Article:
Sink happily into the dark brown booths at Baker and Banker for a memorable Cal cuisine dinner — sweet corn bisque with a plump lobster hush puppy, maybe, or sausage-stuffed quail in a coffee-molasses glaze. Husband and wife chef duo Jeff Banker and Lori Baker get it right with each dish. But you could visit for dessert alone with Lori's ever-changing wonderland of a dessert menu. In fall, dessert might be pumpkin cobbler, steaming hot with a crunchy top and cooled with candied pumpkin seed ice cream. In summer, a cherry tarte tatin accented by salted caramel and amaretti rules. Awesomely, the Baker and Banker's XXX triple-dark chocolate layer cake is a constant. This orgiastic slice stands tall with a bottom layer of dark, dense flourless chocolate. Not to be outdone, the middle is a tangy chocolate cheesecake, while the top finally gives you a density break with traditional chocolate cake. One of the more satisfying threesomes in town.
1701 Octavia, SF. (415) 351-2500, www.bakerandbanker.com 
Sandbox Bakery is a pocket-sized cafe in Bernal Heights serving Ritual Roasters and De La Paz coffee with classic pastries like Valhrona chocolate croissants or orange currant scones. But it doesn't end there. Owner and pastry chef Mutsumi Takehara's background ranges from Slanted Door to La Farine, and her creations span a world of taste. Sandbox's Japanese sweet bread, or kashi pan, is a lightly sweet brioche filled with the likes of melon or yuzu marmalade with sage. Or, in its savory form, it comes challah-like with negi-miso, curry or red bean paste filling. Daily special sandwiches often express a fusion of cuisines: Thai chicken croque-monsieur; an apple, smoked gouda, and rosemary spread over fresh baguette, or a teriyaki chicken rice burger with sticky rice as bun. A Zen-like experience with Parisian spirit.
833 Cortland, SF. (415) 642-8580 , www.sandboxbakerysf.com 
Not familiar with Hakka cuisine, the regional cooking style of Southeast China that's got food bloggers in a hot lather? It's time you became acquainted. Head to the Outer Richmond and get schooled at Hakka Restaurant. Hakka looks like any other nearby Chinese joint, but there's a legitimate pride in the service and an uncommon freshness to the food. Dishes include salt-baked chicken, fried strips of pumpkin coated in salted egg, crisp Chinese broccoli sautéed in rice wine, and ngiong tew foo, or stuffed tofu cubes. Kiu nyuk, a beloved Hakka dish, has two known versions, the more common served here: fatty pork belly layered over preserved mustard greens and mushrooms in a dark and complexly herbal sugar-soy sauce. Slice through layers of skin and fat to the tender anise-scented meat and you'll be hooked on Hakka.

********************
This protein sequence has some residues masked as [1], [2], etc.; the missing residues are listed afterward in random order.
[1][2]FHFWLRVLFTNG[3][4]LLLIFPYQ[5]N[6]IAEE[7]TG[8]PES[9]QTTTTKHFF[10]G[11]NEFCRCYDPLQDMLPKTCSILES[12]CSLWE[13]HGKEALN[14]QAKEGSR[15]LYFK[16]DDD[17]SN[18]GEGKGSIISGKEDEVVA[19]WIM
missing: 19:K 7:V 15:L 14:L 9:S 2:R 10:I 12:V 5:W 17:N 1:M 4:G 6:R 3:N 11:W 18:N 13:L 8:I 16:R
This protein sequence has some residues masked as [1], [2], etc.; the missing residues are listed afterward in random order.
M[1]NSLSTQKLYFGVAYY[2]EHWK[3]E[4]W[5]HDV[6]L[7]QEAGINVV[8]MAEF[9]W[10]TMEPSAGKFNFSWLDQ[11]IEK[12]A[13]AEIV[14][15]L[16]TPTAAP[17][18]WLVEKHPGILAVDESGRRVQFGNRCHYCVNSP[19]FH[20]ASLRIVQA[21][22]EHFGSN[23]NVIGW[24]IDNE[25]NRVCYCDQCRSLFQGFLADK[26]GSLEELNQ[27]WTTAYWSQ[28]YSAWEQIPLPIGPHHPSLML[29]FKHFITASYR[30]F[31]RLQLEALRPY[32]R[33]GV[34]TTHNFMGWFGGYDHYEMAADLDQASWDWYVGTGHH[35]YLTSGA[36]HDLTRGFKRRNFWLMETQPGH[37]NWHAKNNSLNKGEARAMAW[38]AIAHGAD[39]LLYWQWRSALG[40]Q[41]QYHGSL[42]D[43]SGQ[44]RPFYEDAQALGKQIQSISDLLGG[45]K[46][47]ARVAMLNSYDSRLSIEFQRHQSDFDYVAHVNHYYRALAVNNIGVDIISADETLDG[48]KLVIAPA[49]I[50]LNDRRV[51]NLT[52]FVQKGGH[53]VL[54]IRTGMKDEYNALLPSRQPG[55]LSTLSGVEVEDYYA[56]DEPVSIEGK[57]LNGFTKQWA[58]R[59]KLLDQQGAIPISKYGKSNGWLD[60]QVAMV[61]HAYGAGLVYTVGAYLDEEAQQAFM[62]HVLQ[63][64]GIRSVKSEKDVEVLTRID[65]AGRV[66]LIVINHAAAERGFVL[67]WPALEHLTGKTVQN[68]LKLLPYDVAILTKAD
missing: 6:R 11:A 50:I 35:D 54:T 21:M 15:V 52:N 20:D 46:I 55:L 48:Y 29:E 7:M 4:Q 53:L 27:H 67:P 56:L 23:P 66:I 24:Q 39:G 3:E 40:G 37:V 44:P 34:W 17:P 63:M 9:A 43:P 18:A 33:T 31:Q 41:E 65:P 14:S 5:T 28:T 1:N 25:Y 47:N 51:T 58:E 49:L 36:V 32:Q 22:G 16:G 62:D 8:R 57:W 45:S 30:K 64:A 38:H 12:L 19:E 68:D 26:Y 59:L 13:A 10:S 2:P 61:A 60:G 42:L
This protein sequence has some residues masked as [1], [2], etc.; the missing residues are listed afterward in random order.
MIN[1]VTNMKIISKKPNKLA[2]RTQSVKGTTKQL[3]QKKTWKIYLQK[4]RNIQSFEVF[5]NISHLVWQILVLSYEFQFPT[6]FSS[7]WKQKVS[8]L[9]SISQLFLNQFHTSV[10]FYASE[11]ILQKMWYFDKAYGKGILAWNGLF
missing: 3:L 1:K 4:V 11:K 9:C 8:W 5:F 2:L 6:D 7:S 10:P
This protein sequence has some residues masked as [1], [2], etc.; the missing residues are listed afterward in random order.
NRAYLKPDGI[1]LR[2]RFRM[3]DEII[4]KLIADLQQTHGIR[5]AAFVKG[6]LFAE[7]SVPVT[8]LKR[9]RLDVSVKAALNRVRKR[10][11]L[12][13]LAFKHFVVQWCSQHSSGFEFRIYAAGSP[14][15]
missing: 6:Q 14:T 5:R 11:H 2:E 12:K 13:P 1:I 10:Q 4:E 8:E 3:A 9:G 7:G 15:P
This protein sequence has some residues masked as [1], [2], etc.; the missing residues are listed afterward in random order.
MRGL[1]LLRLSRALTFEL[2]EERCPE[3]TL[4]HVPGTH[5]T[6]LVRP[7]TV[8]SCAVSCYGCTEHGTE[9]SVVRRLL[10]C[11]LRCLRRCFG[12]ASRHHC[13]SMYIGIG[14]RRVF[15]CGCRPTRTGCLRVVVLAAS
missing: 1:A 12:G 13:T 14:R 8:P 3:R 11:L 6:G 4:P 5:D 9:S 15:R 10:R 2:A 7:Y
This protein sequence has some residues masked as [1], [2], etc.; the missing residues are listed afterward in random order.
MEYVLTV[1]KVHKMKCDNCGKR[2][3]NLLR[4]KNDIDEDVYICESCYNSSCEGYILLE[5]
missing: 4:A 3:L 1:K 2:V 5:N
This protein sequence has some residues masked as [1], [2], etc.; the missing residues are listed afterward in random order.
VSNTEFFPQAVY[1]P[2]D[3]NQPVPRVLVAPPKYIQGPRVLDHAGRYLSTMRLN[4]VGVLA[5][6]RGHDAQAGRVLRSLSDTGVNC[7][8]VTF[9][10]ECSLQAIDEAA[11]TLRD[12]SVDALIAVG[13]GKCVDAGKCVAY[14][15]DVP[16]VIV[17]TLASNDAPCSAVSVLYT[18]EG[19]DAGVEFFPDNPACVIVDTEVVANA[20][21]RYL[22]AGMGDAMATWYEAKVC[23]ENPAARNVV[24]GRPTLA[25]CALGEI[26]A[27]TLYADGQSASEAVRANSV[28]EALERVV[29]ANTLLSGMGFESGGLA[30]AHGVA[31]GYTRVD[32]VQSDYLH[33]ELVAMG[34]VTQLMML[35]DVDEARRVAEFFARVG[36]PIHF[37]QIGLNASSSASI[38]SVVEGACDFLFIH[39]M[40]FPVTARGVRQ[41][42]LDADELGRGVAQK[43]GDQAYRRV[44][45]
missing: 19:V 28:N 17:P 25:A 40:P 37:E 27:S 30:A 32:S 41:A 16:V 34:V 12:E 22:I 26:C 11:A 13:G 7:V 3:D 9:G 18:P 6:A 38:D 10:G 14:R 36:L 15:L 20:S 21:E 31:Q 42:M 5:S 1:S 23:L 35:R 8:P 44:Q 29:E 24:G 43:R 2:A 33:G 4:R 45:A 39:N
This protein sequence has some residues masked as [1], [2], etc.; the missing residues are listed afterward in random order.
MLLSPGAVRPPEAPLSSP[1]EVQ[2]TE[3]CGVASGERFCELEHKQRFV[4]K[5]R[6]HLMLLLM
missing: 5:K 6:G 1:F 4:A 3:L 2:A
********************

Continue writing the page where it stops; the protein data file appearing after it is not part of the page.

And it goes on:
4401-A Cabrillo, SF. (415) 876-6898 BEST FRIENDLY YEMENI
This spring, on the western edge of the Tenderloin, a humble little restaurant opened quietly: Yemeni's. Owner Ali Abu Baker and his staff convey a warmth almost equal to that of the piping Yemeni bread coming from the oven (useful for sopping up hummus with strip steak). Shawerma, baba ganoush, tabbouleh, and other Middle Eastern favorites are available. But the real draws are traditional Yemeni dishes like salteh, the country's national dish: a meat stew topped with hilbeh — a tomato-based, chutney-like dip spiced with fenugreek, garlic, and cardamom — and zhug/sahaweq, a hot pepper sauce. Sip Yemeni coffee accented with a spice mix called hawayij. Baker shares his passion for his native country's food at prices that encourage feasting for mere dollars. Stop into neighboring Queen of Sheba market for Middle Eastern groceries to complete your culinary journey.
1098 Sutter, SF. (415) 441-8832, www.yemenirestaurant.com